Craig A. Fowler
PhysicianCareer.com Staff Writer
When you begin looking at practice opportunities you will be bombarded with advertisements, emails, and phone calls. This onslaught will only continue to increase, as the physician shortage gets worse before it gets better.
Try to evaluate all opportunities presented to you by comparing them against one another based on these 4 criteria: Quality of Life, Quality of Practice, Geographic Location, and Compensation.
Quality of Life includes the amenities of the community, the climate, crime, schools, and housing options. Ask yourself, what will my life (outside of work) be like, if I move here? Yes, eventually there will be a life outside of work.
Quality of Practice is everything work. Do I see myself working well in this practice? What will I be doing everyday? Evaluate the physical plant. How busy will I be? Enough? Too Much? Think about the culture of the practice. Do we view medicine the same way? Mentally put yourself in the practice and imagine spending your career working with the people there and in the physical location.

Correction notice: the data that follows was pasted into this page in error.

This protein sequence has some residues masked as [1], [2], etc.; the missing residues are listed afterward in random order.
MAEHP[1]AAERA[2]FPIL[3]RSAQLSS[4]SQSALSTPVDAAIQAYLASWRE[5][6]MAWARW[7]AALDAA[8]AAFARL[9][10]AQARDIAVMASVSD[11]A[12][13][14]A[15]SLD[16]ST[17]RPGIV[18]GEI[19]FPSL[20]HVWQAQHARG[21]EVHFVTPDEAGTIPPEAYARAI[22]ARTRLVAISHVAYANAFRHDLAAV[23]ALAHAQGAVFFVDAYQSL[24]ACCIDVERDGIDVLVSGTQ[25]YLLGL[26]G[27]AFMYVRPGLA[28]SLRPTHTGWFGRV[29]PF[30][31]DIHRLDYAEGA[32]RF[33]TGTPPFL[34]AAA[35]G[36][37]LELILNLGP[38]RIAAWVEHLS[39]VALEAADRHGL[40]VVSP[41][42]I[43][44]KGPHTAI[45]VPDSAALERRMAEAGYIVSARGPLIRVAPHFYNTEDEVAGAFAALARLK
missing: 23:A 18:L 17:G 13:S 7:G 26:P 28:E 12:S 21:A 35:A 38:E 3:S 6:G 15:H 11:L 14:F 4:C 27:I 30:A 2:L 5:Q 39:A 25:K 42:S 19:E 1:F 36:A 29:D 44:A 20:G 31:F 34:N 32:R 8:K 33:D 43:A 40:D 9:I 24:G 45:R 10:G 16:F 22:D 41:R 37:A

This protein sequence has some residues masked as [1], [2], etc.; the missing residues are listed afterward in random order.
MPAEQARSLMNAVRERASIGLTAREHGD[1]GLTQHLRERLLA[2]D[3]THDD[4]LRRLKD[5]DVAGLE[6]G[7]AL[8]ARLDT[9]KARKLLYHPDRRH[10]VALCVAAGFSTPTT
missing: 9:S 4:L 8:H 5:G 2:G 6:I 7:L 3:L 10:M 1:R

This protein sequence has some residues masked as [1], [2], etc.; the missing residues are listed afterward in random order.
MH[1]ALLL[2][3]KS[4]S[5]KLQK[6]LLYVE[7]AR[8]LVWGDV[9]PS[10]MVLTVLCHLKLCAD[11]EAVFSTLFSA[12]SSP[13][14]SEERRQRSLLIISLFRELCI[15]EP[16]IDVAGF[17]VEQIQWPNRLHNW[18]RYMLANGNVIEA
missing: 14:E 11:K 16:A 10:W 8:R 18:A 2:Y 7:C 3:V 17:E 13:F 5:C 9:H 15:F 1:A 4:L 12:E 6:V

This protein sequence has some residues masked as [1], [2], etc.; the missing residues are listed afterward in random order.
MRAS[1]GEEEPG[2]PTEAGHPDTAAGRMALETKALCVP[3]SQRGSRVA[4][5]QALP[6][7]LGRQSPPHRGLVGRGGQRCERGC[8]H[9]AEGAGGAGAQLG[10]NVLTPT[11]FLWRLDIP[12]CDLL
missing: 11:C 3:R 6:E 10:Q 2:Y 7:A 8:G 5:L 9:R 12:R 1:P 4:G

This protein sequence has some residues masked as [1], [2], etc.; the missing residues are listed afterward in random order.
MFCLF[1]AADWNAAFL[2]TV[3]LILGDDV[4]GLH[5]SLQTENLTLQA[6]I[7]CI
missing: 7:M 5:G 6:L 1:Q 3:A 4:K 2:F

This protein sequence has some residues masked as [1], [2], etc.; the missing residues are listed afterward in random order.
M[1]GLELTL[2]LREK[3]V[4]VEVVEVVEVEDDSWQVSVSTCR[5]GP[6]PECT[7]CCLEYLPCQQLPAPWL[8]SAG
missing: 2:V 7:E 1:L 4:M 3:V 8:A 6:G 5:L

Geographically is this place a fit? Where will I (my family) be most comfortable? This could be a great time to consider looking at positions in parts of the country that have never been considered? Between the Internet and Big Box stores, most anything that one wants to purchase can be acquired most anywhere. Climate and culture certainly play a role, but the real question on geography, is: “Can I get to an airport in a reasonable time to visit family or to vacation?”
Financially, the big questions are: Am I being compensated fairly for the work that I am going to be doing? What is the cost of living compared to the national average? Some things to consider in an offer are: benefits, cost of living, bonuses, paid time off, CME allowance, student loan repayment, relocation, and the payback terms for sign on bonuses, relocation, or student loan repayment. Also, keep in mind that an income guarantee agreement and an employment agreement are not the same.
In order to answer these questions effectively, you’ll need to ask yourself what is important to you and your family in a move. Think about the 4 areas discussed above and create a benchmark. A minimum set of goals and standards that you don’t want to go below when accepting a new position; then think about what areas you are willing to compromise on. Because even though we are in a physician friendly market, you will need to be flexible in some areas, as Utopia doesn’t exist, yet!